What is adenomyosis, and how can it be managed?

Written by: Mr Mahantesh Karoshi
Edited by: Conor Lynch

In this article below, esteemed consultant gynaecologist, Mr Mahantesh Karoshi, describes what adenomyosis is, and how women suffering from the condition can best manage it.

What is adenomyosis?

Adenomyosis is a common gynaecological condition characterised by the presence of endometrial glands and stroma within the myometrium.


What are the associated symptoms?

It can cause a range of symptoms, including heavy menstrual bleeding, dysmenorrhea, and infertility.


How can adenomyosis be managed most effectively?

Recent advances in preconception management of adenomyosis have focused on improving fertility outcomes and reducing the risk of complications during pregnancy. It can be managed in the following ways:


  1. Medical management: Gonadotropin-releasing hormone (GnRH) agonists have been used to suppress ovarian function and decrease the size of adenomyosis lesions prior to conception.
  2. Surgical management: Hysteroscopic resection of adenomyosis lesions has been shown to improve pregnancy rates in women with adenomyosis.
  3. Imaging techniques: Magnetic resonance imaging (MRI) has been used to accurately diagnose adenomyosis and assess the extent and severity of the disease.
  4. Personalised treatment: Personalised treatment based on the individual characteristics of adenomyosis lesions has been proposed as a potential approach to improve preconception management. In a study by Zhang et al., women with adenomyosis were classified into two subtypes based on the MRI characteristics of their lesions. Women in one subtype had a higher likelihood of pregnancy success with IVF, while women in the other subtype had a higher risk of miscarriage.


What are the suggested dietary modifications for women with adenomyosis?

Women with adenomyosis should focus on the following dietary recommendations:


  • Increase intake of fruits, vegetables, and whole grains: a vegan diet is typically high in plant-based foods, which are excellent sources of antioxidants, fiber, and essential nutrients that may help reduce inflammation and pain associated with adenomyosis.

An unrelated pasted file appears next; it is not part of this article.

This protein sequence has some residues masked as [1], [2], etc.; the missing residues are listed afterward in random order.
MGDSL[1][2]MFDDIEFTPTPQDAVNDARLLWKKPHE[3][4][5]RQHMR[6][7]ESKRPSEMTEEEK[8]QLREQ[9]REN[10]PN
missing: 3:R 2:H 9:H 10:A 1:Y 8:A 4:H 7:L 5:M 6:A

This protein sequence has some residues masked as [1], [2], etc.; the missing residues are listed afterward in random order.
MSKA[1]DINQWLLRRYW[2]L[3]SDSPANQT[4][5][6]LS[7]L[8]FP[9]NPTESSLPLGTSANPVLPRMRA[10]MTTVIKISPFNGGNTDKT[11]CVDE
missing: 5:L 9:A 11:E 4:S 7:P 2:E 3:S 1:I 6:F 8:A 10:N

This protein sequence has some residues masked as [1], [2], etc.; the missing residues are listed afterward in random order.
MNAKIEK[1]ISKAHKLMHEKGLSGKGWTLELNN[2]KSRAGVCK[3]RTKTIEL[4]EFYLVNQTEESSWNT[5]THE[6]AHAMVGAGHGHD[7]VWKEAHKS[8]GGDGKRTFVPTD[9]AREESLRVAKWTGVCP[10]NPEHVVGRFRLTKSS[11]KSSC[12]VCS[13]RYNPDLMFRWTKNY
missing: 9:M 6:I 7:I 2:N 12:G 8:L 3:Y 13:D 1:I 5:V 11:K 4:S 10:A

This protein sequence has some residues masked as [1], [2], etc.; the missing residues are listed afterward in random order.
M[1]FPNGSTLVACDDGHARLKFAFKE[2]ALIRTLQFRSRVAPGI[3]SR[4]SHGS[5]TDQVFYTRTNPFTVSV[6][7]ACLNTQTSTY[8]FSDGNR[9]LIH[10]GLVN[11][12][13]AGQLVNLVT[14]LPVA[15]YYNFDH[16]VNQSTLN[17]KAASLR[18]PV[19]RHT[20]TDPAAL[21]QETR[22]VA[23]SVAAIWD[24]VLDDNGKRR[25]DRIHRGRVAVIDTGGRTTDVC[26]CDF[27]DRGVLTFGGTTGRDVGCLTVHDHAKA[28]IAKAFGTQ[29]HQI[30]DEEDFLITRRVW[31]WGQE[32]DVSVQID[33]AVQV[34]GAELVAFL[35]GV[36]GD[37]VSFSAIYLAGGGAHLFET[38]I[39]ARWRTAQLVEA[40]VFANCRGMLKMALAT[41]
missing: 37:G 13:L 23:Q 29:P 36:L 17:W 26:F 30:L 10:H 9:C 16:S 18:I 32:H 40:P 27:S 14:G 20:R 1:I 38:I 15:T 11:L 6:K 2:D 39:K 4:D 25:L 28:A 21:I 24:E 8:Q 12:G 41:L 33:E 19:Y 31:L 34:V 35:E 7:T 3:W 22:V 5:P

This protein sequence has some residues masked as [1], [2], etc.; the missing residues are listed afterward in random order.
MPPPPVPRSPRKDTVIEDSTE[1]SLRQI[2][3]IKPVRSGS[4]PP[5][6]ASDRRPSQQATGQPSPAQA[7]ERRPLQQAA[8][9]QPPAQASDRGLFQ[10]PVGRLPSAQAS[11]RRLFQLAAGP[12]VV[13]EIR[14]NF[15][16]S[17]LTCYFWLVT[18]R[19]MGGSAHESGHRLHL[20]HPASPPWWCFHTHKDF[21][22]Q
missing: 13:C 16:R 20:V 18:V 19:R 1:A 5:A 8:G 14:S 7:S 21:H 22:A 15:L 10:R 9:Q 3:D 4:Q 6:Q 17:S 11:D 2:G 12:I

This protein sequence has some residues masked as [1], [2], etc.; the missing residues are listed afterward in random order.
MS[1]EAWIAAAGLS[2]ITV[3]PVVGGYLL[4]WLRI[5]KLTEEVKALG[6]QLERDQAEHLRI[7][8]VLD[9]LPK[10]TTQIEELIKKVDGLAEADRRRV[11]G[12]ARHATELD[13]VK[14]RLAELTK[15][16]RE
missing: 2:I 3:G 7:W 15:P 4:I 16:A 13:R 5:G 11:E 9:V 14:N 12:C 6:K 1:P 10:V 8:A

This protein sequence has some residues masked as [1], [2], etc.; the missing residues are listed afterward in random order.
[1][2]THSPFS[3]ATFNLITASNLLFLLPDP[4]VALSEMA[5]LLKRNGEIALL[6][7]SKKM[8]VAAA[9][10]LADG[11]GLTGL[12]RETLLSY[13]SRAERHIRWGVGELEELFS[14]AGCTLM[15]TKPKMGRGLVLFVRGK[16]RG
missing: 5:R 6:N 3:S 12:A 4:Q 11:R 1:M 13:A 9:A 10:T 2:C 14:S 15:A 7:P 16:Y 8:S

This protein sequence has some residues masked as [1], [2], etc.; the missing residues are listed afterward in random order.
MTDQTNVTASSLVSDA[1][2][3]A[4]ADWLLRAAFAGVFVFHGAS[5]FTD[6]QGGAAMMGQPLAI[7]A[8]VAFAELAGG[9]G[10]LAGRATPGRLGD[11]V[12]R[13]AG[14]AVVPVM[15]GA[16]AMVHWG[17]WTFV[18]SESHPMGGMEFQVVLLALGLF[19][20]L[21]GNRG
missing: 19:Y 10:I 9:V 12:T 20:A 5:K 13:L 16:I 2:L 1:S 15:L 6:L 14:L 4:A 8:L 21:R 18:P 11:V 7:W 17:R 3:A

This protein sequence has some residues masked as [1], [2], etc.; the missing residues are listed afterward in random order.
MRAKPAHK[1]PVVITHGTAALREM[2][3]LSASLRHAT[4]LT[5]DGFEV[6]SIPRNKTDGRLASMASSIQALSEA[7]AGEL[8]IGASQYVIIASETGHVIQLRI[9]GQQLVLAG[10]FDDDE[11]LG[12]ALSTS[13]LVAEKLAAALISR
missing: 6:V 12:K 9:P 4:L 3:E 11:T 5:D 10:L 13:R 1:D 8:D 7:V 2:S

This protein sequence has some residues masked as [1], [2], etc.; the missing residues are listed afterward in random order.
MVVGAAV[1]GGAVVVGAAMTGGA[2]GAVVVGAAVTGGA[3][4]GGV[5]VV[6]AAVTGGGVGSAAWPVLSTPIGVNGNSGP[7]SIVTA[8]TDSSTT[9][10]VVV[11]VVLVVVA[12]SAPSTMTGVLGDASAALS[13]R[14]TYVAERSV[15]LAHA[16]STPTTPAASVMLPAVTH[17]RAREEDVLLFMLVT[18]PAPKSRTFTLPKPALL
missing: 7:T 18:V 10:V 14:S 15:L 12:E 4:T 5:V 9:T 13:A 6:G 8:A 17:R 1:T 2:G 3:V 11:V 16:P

• Incorporate omega-3 fatty acids: since vegans don't consume fish, it's important to obtain omega-3 fatty acids from other sources such as flaxseeds, chia seeds, hemp seeds, and walnuts.
  • Include soy products: soy products such as tofu, tempeh, and soy milk contain phytoestrogens that may help regulate hormone levels and reduce symptoms of adenomyosis.
  • Avoid processed foods: Processed foods are often high in saturated fats and additives that can exacerbate inflammation and pain. Stick to whole, unprocessed foods as much as possible.
  • Consider supplements: If it's challenging to get enough nutrients from diet alone, consider taking supplements such as vitamin D, omega-3 fatty acids, and magnesium, as they may help alleviate symptoms of adenomyosis.


To book a consultation with Mr Mahantesh Karoshi, visit his Top Doctors profile today. 

By Mr Mahantesh Karoshi
Obstetrics & gynaecology

Mr Mahantesh Karoshi is a London-based women’s health expert and consultant gynaecologist, with a special interest in ovarian cysts, heavy menstrual bleeding, infertility, fibroids, and adenomyosis. He is currently one of the most highly-rated gynaecologists in London with a very good reputation amongst his patients and peers.

Mr Karoshi's work is recognised internationally, having volunteered in Ethiopia’s Gimbie Hospital, and later receiving the Bernhard Baron Travelling Fellowship from the Royal College of Obstetricians and Gynaecologists which led to his work in the University of Buenos Aires. Here he worked on the techniques needed to surgically manage morbidly adherent placental disorders - a serious condition that can occur in women with multiple caesarean sections.

He believes in an open doctor-patient relationship, being sure to include the patient and educating them so that they understand their condition better and they can be directly involved in their care and management at every stage. Aside from his clinical work, he is actively involved in research, which together with his experience, has given him the opportunity to publish the first stand-alone textbook on postpartum haemorrhage which was launched by HRH Princess Anne.

At the core of Mr Karoshi's practice is a high standard of professionalism where patients are involved in their treatment and where the latest techniques and advancements are used to provide an extremely high level of care.

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